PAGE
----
Three separate 0.85 ml aliquots of antiserum were mixed with 0.3 ml each of 0.4M glycine-HCl buffer (pH 1.5) to produce a final pH 2.5. A zero-time exposure sample consisting of 0.85 ml of antiserum plus 0.6 ml of 1.0M Tris-HCl buffer (pH 7.0) was also prepared as a control. Each acidified sample was allowed to stand at room temperature for either 5, 10, or 20 minutes, after which they were immediately neutralized by addition of 0.3 ml of 1.0M Tris-HCl (pH 8.0). These samples were then used to coat macroporous polypropylene filter cloth pieces. The effect of time of exposure to pH 2.5 on the cloth enzyme immunoassay signal generated is presented in FIG. 2.

FIG. 2 shows that an approximate five-fold improvement in the assay's sensitivity was achieved by exposure of the antiserum to pH 2.5 for 10 minutes.

In a second experiment, the effect of exposing bovine antiserum and affinity purified antibodies to heat on their abilities to serve as sources of coating antibodies was examined. One milliliter samples of antiserum and the affinity purified antibody dialysate (containing 0.27 mg of protein/ml) were incubated for 10 minutes at either 25, 65, 70, 75, or 80 C. These were then allowed to cool to room temperature and used to coat macroporous polypropylene cloths as previously described. The enzyme immunoassay protocol employed was the same as in the previous experiment, with the exception that the antibody-coated macroporous hydrophobic cloths were incubated with 30 μl of B. abortus plate test antigen diluted to 4107 cells/ml in PBS. The results of this experiment are presented in FIG. 3, where the signal generated in the enzyme immunoassay is plotted against temperature for both antiserum and affinity-purified antibody.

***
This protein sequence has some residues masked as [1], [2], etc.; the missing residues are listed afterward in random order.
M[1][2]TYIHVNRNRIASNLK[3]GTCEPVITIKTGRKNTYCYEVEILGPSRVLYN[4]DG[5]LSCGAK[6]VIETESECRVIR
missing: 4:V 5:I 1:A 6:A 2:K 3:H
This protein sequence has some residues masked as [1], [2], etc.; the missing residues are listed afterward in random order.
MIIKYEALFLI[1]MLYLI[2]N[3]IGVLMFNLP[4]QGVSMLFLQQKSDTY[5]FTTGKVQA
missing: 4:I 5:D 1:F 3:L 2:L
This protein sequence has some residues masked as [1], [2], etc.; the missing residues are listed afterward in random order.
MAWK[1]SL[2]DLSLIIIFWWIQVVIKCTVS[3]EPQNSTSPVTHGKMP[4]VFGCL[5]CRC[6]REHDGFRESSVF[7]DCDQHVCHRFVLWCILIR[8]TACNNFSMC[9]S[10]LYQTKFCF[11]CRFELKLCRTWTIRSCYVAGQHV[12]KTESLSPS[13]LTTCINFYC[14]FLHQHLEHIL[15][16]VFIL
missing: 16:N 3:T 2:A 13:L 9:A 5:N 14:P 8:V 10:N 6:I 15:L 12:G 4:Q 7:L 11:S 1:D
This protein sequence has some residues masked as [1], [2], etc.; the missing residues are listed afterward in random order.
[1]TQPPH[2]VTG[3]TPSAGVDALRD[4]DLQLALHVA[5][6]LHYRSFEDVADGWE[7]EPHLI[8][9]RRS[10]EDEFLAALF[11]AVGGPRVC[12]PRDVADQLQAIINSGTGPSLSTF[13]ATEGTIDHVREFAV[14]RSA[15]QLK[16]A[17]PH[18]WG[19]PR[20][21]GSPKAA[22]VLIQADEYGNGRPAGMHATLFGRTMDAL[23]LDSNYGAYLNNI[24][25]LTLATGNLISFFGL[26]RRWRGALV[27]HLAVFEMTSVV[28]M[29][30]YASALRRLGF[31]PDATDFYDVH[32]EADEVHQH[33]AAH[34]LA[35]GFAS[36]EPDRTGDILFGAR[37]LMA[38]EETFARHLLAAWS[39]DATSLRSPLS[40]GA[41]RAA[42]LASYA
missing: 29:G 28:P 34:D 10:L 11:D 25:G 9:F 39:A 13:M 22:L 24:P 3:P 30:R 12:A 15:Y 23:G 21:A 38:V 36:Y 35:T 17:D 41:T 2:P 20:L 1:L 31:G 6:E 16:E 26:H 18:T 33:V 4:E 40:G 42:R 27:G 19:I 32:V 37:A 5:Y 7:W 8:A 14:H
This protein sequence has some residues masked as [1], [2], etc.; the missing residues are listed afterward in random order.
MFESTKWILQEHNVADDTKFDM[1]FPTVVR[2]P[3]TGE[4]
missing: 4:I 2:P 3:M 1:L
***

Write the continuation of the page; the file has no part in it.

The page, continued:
FIG. 3 shows that an even greater improvement in sensitivity was obtained by heating the serum at 75 C. for 10 minutes. The sensitivity of the enzyme immunoassay employing affinity purified antibody remained essentially unchanged over the range of temperatures tested.

These experiments have demonstrated the usefulness of either exposure to a low pH or heat in improving the sensitivity of the assay using antiserum as the source of coating antibody.

Without wishing to be bound by theory, it is believed that the improvement in the sensitivity of the antiserum-based immunoassay is a consequence of an increase in the hydrophobicity of the denatured Fc region of the antibodies, which in turn causes these to be adsorbed more strongly to the hydrophobic cloth surface and in greater numbers. The partially denatured state may also ensure that the antibodies adhere to the solid phase in a more ideal orientation, with the Fc region affixed to the cloth surface and the Fab segments free to interact with the antigen. Treating the affinity-purified antibodies with heat did not seem to confer any particular advantage. Thus, these affinity-purified antibodies cannot be beneficially altered further by heat treatment.